Two questions you will constantly be asked are: What can be done with the old wreck? And What will it cost and won't it be a waste of taxpayers' money?
It is not essential to be able to answer these questions immediately. In your initial blast, concentrate on the building's importance and interest, and the immediacy of the threat.
The immediate counter attack is simple: Has the building been offered for sale on the open market?
Michael Heseltine, when Secretary of state for the Environment, introduces a simple test, which is now permanently enshrined in the planning guidance note for the historic environment: permission will not normally be granted for the demolition of a listed building unless the unrestricted freehold is offered on the open market, and crucially, at a realistic price reflecting the building's current condition?
In SAVE's experience, most listed buildings under imminent threat have not been offered for sale. And if they have been on the market the terms have been unreasonable, with little attempt made to market them.
Getting professional advice
Very often the developers will produce figures showing that the building would be impossibly expensive to restore. In addition, there may be statements from engineers or surveyors suggesting that the buildings is physically unsound.
These must be challenged or rebutted. Today there are very few old buildings so structurally unsound that they cannot be saved. Many so called 'expert reports' simply provide the answers sought by those who commissioned them.
You must therefore find an architect, engineer or surveyor who has experience of old buildings and can provide an alternative, independent view. In many cases, the national societies can suggest local professionals who will be willing to help, sometimes on a voluntary basis.
Raising a fighting fund
Try to establish a basic float by persuading friends and well-wishers to contribute a few pounds: £20, £30 or £50 should be sufficient. SAVE itself was started with little more than £300, with initial committee members each putting in £10.
Try to obtain free services wherever possible. The cost of photocopying can mount up if you have to go to a local shop and pay several pence a sheet, whereas there are very likely to be local supporters who have photocopiers who are willing to run off a hundred copies at no charge.
This does not need to be smart or expensive - its amazing what a PC can do these days. Make it as attention-grabbing as possible. Good, snappy headlines and bold lettering help.
Obtain the best photographs you can. Most photocopiers can produce reasonably good images from photographs, including colour snaps. Perhaps the local paper will take photographs for a story and make copies available to you afterwards.
The more public support you can demonstrate, the stronger your case will be. Where there is a real emergency, the best tactic is to go straight out on to the street and recruit signatures. This raises public awareness and the press is always interested in hard statistics; so if you can say several hundred people signed the petition in an afternoon or over the course of a few days it will undoubtedly earn you publicity.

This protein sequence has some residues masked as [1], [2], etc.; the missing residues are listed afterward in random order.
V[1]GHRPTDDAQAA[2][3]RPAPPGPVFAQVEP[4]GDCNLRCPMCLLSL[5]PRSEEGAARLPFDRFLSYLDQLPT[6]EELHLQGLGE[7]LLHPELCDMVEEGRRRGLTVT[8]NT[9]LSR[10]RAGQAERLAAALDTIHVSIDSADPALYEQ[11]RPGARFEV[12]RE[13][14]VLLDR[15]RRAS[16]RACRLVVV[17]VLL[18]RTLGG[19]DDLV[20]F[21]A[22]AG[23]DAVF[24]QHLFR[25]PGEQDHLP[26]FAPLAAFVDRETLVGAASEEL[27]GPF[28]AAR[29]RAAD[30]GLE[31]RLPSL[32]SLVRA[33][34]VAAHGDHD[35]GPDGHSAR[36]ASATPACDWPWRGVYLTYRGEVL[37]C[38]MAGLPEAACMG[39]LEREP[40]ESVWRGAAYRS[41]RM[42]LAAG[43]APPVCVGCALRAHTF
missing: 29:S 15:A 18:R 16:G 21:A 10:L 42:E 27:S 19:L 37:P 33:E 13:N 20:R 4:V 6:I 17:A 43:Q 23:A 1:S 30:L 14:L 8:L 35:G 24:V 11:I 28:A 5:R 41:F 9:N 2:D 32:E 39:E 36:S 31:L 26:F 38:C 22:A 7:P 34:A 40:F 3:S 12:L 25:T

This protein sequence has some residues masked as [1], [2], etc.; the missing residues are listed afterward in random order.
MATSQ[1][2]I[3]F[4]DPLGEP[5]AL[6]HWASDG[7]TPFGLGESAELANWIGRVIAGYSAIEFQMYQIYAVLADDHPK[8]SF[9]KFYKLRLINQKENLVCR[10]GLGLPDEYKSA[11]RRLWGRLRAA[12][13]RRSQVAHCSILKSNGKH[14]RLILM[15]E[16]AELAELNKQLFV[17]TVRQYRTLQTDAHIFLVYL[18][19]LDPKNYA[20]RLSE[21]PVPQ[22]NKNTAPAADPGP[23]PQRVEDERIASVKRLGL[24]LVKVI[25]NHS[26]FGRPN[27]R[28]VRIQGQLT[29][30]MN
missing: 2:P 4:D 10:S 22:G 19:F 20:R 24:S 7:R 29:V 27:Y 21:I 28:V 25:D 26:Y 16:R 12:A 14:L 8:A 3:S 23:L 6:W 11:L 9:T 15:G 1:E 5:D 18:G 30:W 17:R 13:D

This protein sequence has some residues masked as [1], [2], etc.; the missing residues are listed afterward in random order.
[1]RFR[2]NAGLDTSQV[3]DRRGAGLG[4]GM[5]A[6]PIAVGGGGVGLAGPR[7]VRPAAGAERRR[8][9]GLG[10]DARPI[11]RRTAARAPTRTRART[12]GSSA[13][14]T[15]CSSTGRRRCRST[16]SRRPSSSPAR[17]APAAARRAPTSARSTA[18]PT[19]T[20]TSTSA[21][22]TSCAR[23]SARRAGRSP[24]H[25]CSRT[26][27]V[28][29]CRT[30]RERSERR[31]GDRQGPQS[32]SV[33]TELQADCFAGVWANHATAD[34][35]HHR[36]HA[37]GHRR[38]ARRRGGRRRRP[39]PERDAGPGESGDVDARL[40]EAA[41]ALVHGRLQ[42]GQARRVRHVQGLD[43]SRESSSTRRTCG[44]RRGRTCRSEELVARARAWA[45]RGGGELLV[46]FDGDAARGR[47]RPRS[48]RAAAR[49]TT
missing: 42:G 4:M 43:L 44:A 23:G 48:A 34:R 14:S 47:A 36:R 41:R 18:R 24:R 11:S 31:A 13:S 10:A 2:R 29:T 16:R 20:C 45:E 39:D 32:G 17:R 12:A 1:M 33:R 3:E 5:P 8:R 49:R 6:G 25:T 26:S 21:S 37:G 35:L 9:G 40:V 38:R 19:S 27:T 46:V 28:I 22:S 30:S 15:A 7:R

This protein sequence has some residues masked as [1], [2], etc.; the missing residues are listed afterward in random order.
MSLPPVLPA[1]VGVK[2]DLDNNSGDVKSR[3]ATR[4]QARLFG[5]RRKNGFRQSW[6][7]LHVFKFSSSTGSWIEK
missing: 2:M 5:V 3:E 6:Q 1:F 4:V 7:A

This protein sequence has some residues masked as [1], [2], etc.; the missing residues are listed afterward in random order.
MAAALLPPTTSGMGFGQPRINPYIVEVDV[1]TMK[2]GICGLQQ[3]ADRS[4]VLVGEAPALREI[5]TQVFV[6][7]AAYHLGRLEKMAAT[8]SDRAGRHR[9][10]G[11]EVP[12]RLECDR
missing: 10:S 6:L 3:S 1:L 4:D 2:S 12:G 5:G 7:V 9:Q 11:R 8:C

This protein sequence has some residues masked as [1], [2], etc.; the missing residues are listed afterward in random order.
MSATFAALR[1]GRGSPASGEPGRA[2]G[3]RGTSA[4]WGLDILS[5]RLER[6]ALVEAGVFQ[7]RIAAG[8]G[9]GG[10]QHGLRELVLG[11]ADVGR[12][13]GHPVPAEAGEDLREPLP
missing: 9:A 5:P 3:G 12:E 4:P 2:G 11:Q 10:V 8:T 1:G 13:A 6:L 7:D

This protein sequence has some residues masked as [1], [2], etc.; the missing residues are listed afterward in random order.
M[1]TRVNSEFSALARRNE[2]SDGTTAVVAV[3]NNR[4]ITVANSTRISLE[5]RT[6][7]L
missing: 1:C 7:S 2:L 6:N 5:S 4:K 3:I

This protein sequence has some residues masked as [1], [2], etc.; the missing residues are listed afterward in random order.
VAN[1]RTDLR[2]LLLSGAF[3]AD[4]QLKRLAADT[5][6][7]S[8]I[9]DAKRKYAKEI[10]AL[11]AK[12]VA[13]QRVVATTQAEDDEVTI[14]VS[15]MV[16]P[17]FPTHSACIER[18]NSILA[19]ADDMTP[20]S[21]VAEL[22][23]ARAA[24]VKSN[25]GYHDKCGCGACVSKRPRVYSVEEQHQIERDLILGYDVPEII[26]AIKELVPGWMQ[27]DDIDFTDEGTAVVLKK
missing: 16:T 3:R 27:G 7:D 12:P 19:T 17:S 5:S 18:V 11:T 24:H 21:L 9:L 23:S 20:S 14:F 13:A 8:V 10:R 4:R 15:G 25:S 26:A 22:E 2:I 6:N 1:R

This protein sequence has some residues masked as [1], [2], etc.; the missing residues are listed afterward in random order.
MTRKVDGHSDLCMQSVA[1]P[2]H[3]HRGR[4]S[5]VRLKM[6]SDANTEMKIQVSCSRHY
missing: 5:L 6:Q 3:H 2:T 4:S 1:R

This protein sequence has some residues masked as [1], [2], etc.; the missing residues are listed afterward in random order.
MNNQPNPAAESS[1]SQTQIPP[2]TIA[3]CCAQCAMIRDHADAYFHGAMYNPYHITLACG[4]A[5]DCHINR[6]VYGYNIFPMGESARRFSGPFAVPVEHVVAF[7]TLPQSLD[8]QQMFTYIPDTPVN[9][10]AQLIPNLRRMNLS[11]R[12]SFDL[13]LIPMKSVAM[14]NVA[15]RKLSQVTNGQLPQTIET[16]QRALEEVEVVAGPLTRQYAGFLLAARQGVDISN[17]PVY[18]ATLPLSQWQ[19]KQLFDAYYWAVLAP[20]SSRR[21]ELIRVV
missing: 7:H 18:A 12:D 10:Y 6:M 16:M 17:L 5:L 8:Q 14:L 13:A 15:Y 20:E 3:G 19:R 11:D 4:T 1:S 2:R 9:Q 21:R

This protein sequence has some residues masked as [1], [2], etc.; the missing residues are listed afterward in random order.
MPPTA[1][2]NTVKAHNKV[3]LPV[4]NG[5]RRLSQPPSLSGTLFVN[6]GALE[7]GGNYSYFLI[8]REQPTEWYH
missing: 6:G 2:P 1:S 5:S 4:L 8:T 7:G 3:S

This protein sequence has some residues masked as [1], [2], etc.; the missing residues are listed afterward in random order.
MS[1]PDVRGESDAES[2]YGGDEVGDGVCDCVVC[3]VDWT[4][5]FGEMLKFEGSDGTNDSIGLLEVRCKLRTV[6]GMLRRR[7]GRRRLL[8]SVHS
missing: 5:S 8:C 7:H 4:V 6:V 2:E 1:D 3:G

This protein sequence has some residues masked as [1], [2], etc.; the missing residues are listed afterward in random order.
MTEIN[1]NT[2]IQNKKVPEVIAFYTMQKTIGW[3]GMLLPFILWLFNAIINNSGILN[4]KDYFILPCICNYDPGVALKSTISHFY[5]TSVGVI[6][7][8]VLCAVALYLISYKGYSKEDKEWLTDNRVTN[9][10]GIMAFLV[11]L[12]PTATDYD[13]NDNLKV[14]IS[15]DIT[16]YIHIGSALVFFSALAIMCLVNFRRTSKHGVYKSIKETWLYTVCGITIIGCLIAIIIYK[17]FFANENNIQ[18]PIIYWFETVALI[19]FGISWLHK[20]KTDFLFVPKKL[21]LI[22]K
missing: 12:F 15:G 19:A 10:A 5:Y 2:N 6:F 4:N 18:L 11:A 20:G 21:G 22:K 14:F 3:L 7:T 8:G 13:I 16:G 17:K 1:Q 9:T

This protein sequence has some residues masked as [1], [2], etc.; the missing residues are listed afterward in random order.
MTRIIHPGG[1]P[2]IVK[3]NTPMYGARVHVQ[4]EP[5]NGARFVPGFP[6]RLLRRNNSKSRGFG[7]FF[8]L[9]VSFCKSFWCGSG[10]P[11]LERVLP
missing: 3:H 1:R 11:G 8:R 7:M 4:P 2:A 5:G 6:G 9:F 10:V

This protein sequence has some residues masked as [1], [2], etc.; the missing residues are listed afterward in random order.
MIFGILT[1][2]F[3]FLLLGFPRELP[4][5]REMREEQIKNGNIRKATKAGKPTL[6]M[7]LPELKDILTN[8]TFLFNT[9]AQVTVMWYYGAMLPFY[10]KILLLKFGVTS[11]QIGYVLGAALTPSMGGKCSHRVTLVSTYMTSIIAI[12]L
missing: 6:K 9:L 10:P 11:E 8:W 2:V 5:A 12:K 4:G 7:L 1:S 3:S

Of course there will always be some people who say, 'People will sign anything', and deride your efforts. Point out that this is an extremely undemocratic and elitist attitude, particularly if it comes from public figures.
Another method is to send out a letter or leaflet with a petition form to several hundred people, inviting them to recruit signatures. They can then absorb the literature in their own time and make up their own minds. If they then go out and collect signatures no-one can say that the petition has been organised by a small group who have twisted arms on the street.
Perhaps the most effective way to petition however is to send out a letter of objection to as many people as possible. All they have to do is sign it and send it on to whoever you are petitioning. Even though less people may respond this is highly effective because it can result in dozens if not hundreds of letters of objection. This technique is employed by organisations like Amnesty International.
The petition can have a simple heading such as, 'Save the Congleton Arms!', or if you prefer it can be addressed to, say, the chairman of the local planning committee or the leader of the council and be slightly fuller in wording. You must none the less be sure to avoid contentious or complicated wording, which might deter people, and choose a clear simple message, such as 'The Congleton Arms is a building of historic interest and deserves to be preserved as part of the town's heritage.'
If you are circulating a petition, be sure to put the address to which it should be returned.
SAVE and Urban Space Management's viable business scheme for Smithfield General Market and our letter making an offer on the site.
MINISTER SHOULD FOLLOW LEAD OF HER PREDECESSOR IN COVENT GARDEN AND LIST THE LONDON FRUIT AND WOOL EXCHANGE